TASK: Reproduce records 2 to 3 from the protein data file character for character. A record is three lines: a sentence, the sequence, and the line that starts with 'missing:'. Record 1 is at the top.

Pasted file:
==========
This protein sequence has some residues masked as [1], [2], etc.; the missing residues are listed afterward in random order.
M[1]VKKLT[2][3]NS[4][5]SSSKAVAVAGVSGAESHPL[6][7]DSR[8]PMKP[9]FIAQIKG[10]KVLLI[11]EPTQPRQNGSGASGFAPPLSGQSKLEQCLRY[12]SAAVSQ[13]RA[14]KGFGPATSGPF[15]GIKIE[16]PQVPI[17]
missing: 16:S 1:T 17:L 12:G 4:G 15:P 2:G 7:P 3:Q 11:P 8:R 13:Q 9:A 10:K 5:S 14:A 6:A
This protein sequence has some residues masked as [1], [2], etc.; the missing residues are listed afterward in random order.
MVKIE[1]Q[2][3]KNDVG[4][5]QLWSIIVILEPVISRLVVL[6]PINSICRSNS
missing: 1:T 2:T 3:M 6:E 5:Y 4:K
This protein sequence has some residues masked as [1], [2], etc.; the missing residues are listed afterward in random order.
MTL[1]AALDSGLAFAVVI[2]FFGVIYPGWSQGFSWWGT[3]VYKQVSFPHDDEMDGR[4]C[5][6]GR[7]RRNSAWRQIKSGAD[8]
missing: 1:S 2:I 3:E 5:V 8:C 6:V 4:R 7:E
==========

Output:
This protein sequence has some residues masked as [1], [2], etc.; the missing residues are listed afterward in random order.
MVKIE[1]Q[2][3]KNDVG[4][5]QLWSIIVILEPVISRLVVL[6]PINSICRSNS
missing: 1:T 2:T 3:M 6:E 5:Y 4:K
This protein sequence has some residues masked as [1], [2], etc.; the missing residues are listed afterward in random order.
MTL[1]AALDSGLAFAVVI[2]FFGVIYPGWSQGFSWWGT[3]VYKQVSFPHDDEMDGR[4]C[5][6]GR[7]RRNSAWRQIKSGAD[8]
missing: 1:S 2:I 3:E 5:V 8:C 6:V 4:R 7:E